Last time I wrote about optimizing your e-commerce site for performance, and I focused on the front-end: the HTML, images, and other elements delivered to the browser. Today I want to talk about back-end optimization, or optimizing how data is processed on your server before it’s sent to your customer’s browser.
The elements you want to check for back-end performance vary to some extent depending on the shopping cart you use. However, before we take a look at cart-specific issues, let’s discuss some areas of concern that are common to most shopping cart software.
Is Your Software Up-to-Date?
While sometimes it’s perfectly fine to operate under the “if it ain’t broke, don’t fix it” principle, that’s not always the case when it comes to software. You’re probably not still running Windows 3.1, right? So why would you trust your income to software designed in 2001?
Software is often upgraded to add new features, but it’s also often done to improve the software speed. In addition, you may be gaining significant advancements such as PA-DSS compliance.
Of course, you need to upgrade smartly. Create a separate development site, and upgrade to the newest version of your software package (and any add-ons) and then TEST, TEST, TEST.
Keep Your Data Clean
Your e-commerce site is not your garage or your attic, a place to put things that you may decide you use “some day”. Delete old data that you no longer need! Examples are permanently inactive products, orders that have already been downloaded to your fulfillment software, etc. Sure, you should keep a backup of the data – but elsewhere. Copy it to a second database or export to flat files, and let those be your data “attic” instead of your website’s main database.
Test Your Add-Ons / Plug-Ins
If you have third-party add-ons or plug-ins, test to thoroughly to make sure they aren’t significantly affecting your site’s performance. As a Miva module developer myself, I know for certain that add-on products aren’t as significantly tested as the main shopping cart package itself. Most third-party developers don’t have the staff or time for load-based testing.
Whenever possible, test your website’s responsiveness with the third-party plug-in active, and again with it inactive or uninstalled. If the difference is significant, you need to consider whether the added functionality is really worth the compromise in speed. Or perhaps you can find an alternative plug-in that works better for sites with higher traffic.
Tune-up Your Database
It’s possible that the database itself may need some fine-tuning for performance reasons. Although most major commercial e-commerce software has already been optimized, if you’ve added custom programming or plug-ins, those may not be as finely tuned. In fact, late last year I was working on a site whose previous developer had made several custom modules, and one of the tables had no indexes on it WHATSOEVER. Their “advanced search” form was taking 45+ seconds to return results. Simply adding a single index to that table in MySQL took the query down to 0.008 seconds.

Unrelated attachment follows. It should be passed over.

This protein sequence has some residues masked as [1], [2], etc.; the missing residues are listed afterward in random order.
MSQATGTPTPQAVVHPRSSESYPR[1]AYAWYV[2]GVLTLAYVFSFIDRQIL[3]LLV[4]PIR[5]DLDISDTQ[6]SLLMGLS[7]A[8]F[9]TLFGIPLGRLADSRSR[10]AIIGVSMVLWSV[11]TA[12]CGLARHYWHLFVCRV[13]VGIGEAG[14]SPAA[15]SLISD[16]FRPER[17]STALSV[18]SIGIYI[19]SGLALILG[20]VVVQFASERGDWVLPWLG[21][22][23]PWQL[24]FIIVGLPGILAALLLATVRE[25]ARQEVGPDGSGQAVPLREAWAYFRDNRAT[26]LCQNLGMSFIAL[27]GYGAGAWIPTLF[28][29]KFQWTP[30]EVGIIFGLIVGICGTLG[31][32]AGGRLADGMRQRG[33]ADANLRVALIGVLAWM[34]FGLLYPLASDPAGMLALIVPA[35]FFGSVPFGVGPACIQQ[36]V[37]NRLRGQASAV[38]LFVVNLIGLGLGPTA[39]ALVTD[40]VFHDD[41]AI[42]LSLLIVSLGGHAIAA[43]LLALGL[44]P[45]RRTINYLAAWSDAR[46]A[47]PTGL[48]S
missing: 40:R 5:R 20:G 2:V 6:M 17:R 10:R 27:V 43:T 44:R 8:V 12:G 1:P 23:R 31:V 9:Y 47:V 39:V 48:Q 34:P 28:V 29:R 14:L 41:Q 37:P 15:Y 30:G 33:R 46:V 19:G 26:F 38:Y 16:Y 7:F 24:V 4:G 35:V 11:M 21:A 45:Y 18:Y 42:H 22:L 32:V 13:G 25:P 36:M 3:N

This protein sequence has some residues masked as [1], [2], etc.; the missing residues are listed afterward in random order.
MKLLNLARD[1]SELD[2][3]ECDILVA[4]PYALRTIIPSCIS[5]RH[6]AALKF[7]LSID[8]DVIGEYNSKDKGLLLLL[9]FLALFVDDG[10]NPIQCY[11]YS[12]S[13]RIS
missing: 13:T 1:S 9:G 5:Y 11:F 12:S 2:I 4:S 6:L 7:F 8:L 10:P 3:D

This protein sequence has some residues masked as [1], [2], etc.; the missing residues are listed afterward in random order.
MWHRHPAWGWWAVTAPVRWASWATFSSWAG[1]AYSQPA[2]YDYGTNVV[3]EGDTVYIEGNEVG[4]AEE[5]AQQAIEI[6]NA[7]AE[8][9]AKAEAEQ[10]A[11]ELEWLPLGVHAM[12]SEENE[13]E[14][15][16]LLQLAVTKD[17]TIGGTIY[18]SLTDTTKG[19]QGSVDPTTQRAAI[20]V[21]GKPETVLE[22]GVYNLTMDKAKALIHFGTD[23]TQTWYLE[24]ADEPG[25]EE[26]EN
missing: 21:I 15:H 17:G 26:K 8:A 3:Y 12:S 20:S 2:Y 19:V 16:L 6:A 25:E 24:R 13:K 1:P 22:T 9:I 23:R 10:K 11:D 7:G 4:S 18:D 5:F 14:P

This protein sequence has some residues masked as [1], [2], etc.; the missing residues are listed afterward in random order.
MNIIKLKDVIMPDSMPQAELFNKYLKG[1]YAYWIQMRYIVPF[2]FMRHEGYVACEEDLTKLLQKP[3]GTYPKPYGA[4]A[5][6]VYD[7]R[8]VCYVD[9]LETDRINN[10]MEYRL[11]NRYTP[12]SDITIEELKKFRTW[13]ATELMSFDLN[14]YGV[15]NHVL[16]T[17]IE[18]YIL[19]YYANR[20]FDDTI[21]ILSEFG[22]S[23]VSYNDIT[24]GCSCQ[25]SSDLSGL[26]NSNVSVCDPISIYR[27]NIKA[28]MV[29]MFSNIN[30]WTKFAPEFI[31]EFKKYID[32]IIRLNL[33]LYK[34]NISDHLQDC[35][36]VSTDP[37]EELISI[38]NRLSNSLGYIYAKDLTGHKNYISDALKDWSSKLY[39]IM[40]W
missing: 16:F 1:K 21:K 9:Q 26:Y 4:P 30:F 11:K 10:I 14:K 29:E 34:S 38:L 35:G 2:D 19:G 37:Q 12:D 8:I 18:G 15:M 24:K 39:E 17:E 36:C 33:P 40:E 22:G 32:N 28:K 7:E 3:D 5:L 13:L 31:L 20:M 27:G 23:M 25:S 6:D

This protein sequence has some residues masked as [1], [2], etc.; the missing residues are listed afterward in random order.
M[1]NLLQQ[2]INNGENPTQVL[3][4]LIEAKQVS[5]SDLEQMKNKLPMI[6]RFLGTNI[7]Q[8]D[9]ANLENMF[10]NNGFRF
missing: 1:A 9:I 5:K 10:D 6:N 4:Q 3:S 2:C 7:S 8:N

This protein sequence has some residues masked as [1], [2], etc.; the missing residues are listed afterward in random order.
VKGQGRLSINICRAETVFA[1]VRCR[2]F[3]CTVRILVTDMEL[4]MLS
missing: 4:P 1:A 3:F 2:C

If I remember how to calculate percentages correctly, that’s a 5625% improvement. It only affected the advanced search functionality of their site, but imagine if the entire shopping cart had been built by this one developer, and he’d left off major indexes? The site would have slowed to a crawl all-around, and the company would be out of business today.
Hosting and Hardware
Don’t be a cheapskate when it comes to hosting your website, either. If your traffic and sales are very high, you may need a dedicated server, even though it costs more. (If it’s really high you may need multiple servers!) Try to find a hosting provider who has a good reputation for hosting the specific software you plan to use. There are hosts who specialize in Magento hosting, those who specialize in Miva Merchant, etc etc. Talk to other retailers who use the same shopping cart you do, and find out who to consider and whom to avoid.
As I mentioned at the beginning, there are lots of things you can do to improve your website that depend on which shopping cart you use. I don’t work with that many different packages, so let me point you to some resources that may be useful instead.
- Magento provides a whitepaper about performance tuning their software.
- The Magento Forums have a number of discussions on improving the speed of a slow Magento site.
- Review and discuss performance-related questions at Miva Merchants’ online forums.
- Consider the Merchant Optimizer plug-in from Phosphor Media that makes static copies of all of your catalog pages.
- QualiTeam’s Performance Tips article gives a number of items to test, turn off, or tune up to make your X-Cart site perform better.
- The X-Cart forums offer a good starting point for troubleshooting performance issues.
- RubikIntegration’s ZenCart Optimization Guide gives some specific things to look for
- ZenCart Forums has several threads about performance issues.
For others, use Google to search for the name of your shopping cart followed by one of these phrases:
- “performance tuning”
- “speed up”
Is it worth it?
Performance tuning can take a lot of time or cost good money if you outsource it. But remember that your page response times affect many things – your customers’ perception of your business, your SEO rankings, and even your AdSense quality score. It might be tedious, but performance testing and improvements are well worth the investment.